The Trust estate is managed in accordance with the terms and conditions set forth in the Trust, which is called the Trust agreement or declaration of Trust. This document sets out the purpose of the Trust, the identities and powers of the Trustees, the names of the Beneficiaries, how the Trust assets should be managed, and how they should be distributed to Beneficiaries. There are many other aspects covered in the Trust (like all inclusive tax aspects).

Trusts are also revocable or irrevocable. This means just what it sounds like; a revocable Trust can be revoked or changed and the Grantor can reclaim the Trust assets. In essence, if a Grantor changes their mind of who should receive a portion of the estate, or when they will be entitled to receive their share (or even decide that a Beneficiary shall ever receive a part of the Estate), that change can be simply done. An irrevocable Trust cannot be changed or revoked once it has been set up. The Grantor or others can arrange to be the Beneficiary of an irrevocable Trust during the Grantor’s lifetime, (or after death), but he or she cannot take the Trust assets back again or make any changes.

Benefits of a Trust

Although Trusts can be used in many ways, they are most commonly used to:

  • Avoid probate costly delays and expenses
  • Remain “private” – keeping your wishes confidential
  • Provide for beneficiaries who are minors or require expert assistance managing money, in other words you can structure when Beneficiary(ies) receive their share of the Estate
  • Avoid or minimize estate or income taxes
  • Avoid the potential for a guardianship court hearing, if you become disabled, because you have already named someone to take your place
  • Control assets and provide security for both the grantor and the beneficiaries
  • If you have property in another state, a Trust would avoid probate in the other state (if that property is properly transferred to the Trust)
  • Provide expert management of estates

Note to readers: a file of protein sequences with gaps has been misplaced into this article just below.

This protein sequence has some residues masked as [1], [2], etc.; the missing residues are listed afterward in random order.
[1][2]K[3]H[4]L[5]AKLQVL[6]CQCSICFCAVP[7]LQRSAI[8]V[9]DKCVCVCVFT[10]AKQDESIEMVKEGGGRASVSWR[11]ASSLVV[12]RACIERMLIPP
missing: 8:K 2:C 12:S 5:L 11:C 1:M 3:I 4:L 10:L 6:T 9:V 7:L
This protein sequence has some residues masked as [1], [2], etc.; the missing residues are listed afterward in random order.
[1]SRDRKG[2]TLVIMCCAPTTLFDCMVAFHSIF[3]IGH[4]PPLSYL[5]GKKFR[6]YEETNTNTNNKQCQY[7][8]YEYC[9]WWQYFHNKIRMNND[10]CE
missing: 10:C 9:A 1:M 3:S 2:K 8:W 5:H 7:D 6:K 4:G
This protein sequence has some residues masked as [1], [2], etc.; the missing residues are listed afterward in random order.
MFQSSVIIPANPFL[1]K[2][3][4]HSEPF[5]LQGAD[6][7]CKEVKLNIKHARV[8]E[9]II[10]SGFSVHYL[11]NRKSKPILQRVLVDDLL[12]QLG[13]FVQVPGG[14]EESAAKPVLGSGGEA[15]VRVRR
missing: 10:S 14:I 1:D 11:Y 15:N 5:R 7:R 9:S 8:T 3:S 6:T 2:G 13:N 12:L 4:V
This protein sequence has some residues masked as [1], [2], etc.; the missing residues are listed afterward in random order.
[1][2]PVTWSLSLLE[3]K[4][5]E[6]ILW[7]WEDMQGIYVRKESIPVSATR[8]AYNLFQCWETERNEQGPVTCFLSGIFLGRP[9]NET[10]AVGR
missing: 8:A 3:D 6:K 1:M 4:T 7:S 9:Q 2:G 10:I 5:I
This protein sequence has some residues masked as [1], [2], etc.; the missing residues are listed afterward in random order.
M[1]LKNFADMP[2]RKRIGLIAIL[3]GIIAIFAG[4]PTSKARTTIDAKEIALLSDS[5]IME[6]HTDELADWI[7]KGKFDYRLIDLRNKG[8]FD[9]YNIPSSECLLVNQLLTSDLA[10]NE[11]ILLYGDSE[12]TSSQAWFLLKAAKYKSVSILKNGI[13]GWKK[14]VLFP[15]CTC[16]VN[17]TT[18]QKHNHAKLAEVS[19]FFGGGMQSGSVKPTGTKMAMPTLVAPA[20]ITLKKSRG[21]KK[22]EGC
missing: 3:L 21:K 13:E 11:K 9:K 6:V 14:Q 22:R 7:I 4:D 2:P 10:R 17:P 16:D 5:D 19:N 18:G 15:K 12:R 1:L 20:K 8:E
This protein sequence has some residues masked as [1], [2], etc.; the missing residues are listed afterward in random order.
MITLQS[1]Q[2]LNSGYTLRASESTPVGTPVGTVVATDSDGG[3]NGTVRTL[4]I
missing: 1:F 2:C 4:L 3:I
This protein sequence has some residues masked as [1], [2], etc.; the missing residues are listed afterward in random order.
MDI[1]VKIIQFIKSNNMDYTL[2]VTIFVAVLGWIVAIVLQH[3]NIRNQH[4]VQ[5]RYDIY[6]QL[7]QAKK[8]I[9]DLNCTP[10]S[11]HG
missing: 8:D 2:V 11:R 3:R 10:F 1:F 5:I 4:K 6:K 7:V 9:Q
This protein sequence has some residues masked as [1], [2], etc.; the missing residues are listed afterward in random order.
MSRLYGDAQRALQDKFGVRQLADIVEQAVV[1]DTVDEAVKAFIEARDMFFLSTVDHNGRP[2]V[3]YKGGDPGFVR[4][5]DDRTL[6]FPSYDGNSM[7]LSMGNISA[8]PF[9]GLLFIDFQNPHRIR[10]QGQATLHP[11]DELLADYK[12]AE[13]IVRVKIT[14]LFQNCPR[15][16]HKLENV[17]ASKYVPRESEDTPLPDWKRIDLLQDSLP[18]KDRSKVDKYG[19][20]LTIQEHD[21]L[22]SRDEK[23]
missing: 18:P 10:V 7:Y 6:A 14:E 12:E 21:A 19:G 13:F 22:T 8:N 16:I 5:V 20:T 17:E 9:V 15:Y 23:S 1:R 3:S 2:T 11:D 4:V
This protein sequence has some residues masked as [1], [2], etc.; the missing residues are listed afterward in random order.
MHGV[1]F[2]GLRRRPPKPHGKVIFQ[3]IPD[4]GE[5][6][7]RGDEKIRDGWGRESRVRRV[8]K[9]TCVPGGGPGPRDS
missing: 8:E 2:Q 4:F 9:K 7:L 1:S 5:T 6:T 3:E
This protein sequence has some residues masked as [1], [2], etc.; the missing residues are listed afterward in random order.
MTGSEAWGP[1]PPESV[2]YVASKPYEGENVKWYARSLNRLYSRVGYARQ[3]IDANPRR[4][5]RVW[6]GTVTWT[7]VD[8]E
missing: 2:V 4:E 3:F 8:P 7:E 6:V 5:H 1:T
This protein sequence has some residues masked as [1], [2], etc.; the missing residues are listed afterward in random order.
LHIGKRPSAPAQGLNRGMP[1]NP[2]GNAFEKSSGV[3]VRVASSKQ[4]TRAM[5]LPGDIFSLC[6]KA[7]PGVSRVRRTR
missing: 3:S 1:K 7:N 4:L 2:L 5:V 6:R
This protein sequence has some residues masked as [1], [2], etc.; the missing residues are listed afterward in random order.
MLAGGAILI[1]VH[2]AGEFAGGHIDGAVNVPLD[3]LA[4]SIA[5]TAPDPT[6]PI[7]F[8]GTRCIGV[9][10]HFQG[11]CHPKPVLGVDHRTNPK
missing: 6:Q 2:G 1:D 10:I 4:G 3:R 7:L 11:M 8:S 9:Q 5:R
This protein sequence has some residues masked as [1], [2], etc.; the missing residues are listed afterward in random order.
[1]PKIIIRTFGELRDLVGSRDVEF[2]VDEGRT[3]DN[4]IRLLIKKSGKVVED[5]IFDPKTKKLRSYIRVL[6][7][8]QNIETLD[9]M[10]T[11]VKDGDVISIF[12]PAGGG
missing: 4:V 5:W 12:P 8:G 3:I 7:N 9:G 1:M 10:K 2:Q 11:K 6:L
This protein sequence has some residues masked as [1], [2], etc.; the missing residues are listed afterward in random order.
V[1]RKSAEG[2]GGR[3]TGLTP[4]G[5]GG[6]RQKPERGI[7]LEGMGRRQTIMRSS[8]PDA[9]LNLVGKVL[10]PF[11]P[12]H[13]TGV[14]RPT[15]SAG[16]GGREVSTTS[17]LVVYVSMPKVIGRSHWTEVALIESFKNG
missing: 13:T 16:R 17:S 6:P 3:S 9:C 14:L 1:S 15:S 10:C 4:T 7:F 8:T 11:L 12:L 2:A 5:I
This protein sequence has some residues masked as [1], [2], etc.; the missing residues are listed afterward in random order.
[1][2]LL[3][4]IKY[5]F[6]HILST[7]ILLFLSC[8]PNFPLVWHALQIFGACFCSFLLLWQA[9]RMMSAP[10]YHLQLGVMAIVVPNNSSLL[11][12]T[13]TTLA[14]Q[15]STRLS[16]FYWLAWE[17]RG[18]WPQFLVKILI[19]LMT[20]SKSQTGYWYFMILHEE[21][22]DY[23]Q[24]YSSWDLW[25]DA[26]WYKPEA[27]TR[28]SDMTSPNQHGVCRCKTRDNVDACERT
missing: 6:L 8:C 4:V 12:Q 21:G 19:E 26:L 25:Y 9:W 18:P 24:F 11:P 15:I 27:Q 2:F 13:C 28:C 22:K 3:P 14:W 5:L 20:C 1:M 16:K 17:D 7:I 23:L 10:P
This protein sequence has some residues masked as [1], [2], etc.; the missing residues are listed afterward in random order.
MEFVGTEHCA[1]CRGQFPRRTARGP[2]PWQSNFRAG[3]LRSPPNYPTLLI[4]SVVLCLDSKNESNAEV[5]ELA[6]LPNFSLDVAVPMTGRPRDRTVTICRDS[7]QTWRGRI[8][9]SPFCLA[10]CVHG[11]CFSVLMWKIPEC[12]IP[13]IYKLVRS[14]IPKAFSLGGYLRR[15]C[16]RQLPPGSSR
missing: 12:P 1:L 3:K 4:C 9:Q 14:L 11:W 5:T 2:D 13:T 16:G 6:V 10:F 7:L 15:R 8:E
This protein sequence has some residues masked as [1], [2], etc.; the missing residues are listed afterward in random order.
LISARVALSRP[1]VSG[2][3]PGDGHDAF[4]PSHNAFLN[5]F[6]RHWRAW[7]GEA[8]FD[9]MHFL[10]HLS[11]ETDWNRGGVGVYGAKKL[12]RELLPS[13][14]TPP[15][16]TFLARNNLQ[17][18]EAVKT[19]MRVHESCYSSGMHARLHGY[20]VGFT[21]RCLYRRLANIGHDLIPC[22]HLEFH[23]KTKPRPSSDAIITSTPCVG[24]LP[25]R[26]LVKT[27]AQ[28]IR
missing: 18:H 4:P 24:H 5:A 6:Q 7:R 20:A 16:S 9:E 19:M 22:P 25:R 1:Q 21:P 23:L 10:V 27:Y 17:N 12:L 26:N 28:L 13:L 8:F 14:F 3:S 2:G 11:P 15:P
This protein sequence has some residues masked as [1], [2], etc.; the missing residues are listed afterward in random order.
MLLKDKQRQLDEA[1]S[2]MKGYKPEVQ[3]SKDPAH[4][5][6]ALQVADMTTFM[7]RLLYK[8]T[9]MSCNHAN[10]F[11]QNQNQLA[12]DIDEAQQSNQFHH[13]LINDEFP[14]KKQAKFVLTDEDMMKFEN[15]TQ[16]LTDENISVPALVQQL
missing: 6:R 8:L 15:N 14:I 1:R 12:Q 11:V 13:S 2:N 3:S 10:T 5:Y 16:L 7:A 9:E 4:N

• In the context of a second marriage, the Trust is an excellent way to protect the surviving spouse and children from a previous marriage

The main purpose of a Trust is to protect your assets or wealth, avoid probate, minimize or eliminate taxes, and ensure your wishes are followed. At The Dorsch Law Firm, we can explain your options and help you decide what is best for you and your family. It will be the best decision you’ve ever made regarding your wealth! Contact us today or call (913) 685-9190!

Probate Avoidance

Probate and estate administration are the processes through which estate assets are transferred after death. When probate avoidance planning has not been implemented prior to death, the state will require a probate court proceeding if the deceased was a resident or owned assets in the state. Probate can be supervised or unsupervised. In an unsupervised probate, the appointed estate administrator manages assets, pays any debts, files required tax returns and various court documents, and distributes the estate assets. However, the court may at any time require the process to be supervised (usually when someone expresses concern about the estate administration). In a supervised probate, the probate judge must approve every detail of the estate administration.